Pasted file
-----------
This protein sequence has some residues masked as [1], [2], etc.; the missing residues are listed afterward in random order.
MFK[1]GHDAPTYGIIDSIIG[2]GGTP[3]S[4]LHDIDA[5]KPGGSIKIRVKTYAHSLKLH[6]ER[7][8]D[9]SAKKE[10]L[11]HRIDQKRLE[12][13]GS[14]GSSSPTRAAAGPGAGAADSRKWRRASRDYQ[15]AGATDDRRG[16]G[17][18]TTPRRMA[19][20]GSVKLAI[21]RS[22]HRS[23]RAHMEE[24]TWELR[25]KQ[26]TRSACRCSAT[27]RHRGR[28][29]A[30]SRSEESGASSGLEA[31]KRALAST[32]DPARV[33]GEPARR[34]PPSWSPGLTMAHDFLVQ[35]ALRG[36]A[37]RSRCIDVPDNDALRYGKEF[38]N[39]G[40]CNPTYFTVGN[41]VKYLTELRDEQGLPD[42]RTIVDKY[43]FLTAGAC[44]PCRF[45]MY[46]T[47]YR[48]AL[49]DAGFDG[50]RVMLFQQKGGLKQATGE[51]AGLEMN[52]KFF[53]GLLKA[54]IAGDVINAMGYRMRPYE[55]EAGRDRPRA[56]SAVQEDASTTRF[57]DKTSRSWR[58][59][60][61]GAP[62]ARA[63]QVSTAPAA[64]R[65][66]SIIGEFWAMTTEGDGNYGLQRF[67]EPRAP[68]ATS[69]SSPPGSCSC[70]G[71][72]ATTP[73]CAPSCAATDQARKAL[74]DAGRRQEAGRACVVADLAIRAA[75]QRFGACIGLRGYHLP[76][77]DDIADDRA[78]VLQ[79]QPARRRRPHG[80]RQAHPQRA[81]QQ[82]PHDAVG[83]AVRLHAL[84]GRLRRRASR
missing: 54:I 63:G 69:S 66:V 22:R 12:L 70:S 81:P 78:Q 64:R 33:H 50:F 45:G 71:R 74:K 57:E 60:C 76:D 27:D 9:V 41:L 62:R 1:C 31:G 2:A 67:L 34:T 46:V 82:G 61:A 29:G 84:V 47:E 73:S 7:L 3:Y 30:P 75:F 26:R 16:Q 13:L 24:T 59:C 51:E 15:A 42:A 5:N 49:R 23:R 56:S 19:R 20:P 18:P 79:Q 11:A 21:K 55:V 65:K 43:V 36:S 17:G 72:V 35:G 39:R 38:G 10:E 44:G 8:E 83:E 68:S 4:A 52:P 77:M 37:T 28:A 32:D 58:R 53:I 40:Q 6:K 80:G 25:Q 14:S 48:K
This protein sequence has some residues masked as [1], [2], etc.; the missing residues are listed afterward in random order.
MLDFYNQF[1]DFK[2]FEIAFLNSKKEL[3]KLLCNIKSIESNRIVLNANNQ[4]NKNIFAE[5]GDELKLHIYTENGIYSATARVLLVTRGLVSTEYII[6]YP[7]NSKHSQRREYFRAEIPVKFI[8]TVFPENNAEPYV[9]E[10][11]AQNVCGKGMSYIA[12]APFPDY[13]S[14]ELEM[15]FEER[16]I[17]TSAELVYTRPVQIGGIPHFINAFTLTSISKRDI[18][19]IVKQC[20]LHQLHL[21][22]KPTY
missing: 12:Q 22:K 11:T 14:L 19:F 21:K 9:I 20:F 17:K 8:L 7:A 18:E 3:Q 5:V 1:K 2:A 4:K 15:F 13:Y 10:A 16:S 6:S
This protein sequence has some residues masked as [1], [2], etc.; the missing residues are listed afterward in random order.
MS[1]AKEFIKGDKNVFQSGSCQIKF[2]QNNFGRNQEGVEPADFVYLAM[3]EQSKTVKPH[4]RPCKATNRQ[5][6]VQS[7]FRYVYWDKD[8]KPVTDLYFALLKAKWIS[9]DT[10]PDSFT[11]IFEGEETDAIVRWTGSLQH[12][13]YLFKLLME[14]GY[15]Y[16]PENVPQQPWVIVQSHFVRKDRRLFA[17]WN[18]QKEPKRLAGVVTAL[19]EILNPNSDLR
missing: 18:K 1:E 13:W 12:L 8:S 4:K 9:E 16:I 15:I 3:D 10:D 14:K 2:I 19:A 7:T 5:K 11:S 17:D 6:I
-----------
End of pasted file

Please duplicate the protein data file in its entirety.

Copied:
This protein sequence has some residues masked as [1], [2], etc.; the missing residues are listed afterward in random order.
MFK[1]GHDAPTYGIIDSIIG[2]GGTP[3]S[4]LHDIDA[5]KPGGSIKIRVKTYAHSLKLH[6]ER[7][8]D[9]SAKKE[10]L[11]HRIDQKRLE[12][13]GS[14]GSSSPTRAAAGPGAGAADSRKWRRASRDYQ[15]AGATDDRRG[16]G[17][18]TTPRRMA[19][20]GSVKLAI[21]RS[22]HRS[23]RAHMEE[24]TWELR[25]KQ[26]TRSACRCSAT[27]RHRGR[28][29]A[30]SRSEESGASSGLEA[31]KRALAST[32]DPARV[33]GEPARR[34]PPSWSPGLTMAHDFLVQ[35]ALRG[36]A[37]RSRCIDVPDNDALRYGKEF[38]N[39]G[40]CNPTYFTVGN[41]VKYLTELRDEQGLPD[42]RTIVDKY[43]FLTAGAC[44]PCRF[45]MY[46]T[47]YR[48]AL[49]DAGFDG[50]RVMLFQQKGGLKQATGE[51]AGLEMN[52]KFF[53]GLLKA[54]IAGDVINAMGYRMRPYE[55]EAGRDRPRA[56]SAVQEDASTTRF[57]DKTSRSWR[58][59][60][61]GAP[62]ARA[63]QVSTAPAA[64]R[65][66]SIIGEFWAMTTEGDGNYGLQRF[67]EPRAP[68]ATS[69]SSPPGSCSC[70]G[71][72]ATTP[73]CAPSCAATDQARKAL[74]DAGRRQEAGRACVVADLAIRAA[75]QRFGACIGLRGYHLP[76][77]DDIADDRA[78]VLQ[79]QPARRRRPHG[80]RQAHPQRA[81]QQ[82]PHDAVG[83]AVRLHAL[84]GRLRRRASR
missing: 54:I 63:G 69:S 66:V 22:R 12:L 70:S 81:P 78:Q 64:R 33:H 50:F 45:G 71:R 74:K 57:E 60:C 76:D 27:D 9:V 41:L 62:R 1:C 31:G 2:A 67:L 34:T 46:V 82:G 61:A 29:G 84:V 47:E 73:S 7:L 3:Y 30:P 75:F 26:R 16:Q 13:L 24:T 59:C 51:E 15:A 42:A 5:N 49:R 23:R 56:S 19:R 20:P 18:P 79:Q 11:A 21:K 55:V 65:K 43:V 36:S 17:G 72:V 35:G 39:R 38:G 10:E 44:G 8:E 83:E 68:S 4:A 52:P 77:M 37:T 28:A 32:D 58:R 53:I 40:Q 6:K 80:G 25:Q 14:S 48:K
This protein sequence has some residues masked as [1], [2], etc.; the missing residues are listed afterward in random order.
MLDFYNQF[1]DFK[2]FEIAFLNSKKEL[3]KLLCNIKSIESNRIVLNANNQ[4]NKNIFAE[5]GDELKLHIYTENGIYSATARVLLVTRGLVSTEYII[6]YP[7]NSKHSQRREYFRAEIPVKFI[8]TVFPENNAEPYV[9]E[10][11]AQNVCGKGMSYIA[12]APFPDY[13]S[14]ELEM[15]FEER[16]I[17]TSAELVYTRPVQIGGIPHFINAFTLTSISKRDI[18][19]IVKQC[20]LHQLHL[21][22]KPTY
missing: 12:Q 22:K 11:T 14:L 19:F 21:K 9:I 20:F 17:K 8:L 7:A 18:E 3:Q 5:V 1:K 2:A 4:K 15:F 13:Y 10:A 16:S 6:S
This protein sequence has some residues masked as [1], [2], etc.; the missing residues are listed afterward in random order.
MS[1]AKEFIKGDKNVFQSGSCQIKF[2]QNNFGRNQEGVEPADFVYLAM[3]EQSKTVKPH[4]RPCKATNRQ[5][6]VQS[7]FRYVYWDKD[8]KPVTDLYFALLKAKWIS[9]DT[10]PDSFT[11]IFEGEETDAIVRWTGSLQH[12][13]YLFKLLME[14]GY[15]Y[16]PENVPQQPWVIVQSHFVRKDRRLFA[17]WN[18]QKEPKRLAGVVTAL[19]EILNPNSDLR
missing: 18:K 1:E 13:W 12:L 8:S 4:K 9:E 16:I 15:I 3:D 10:D 14:K 2:I 19:A 7:T 5:K 11:S 17:D 6:I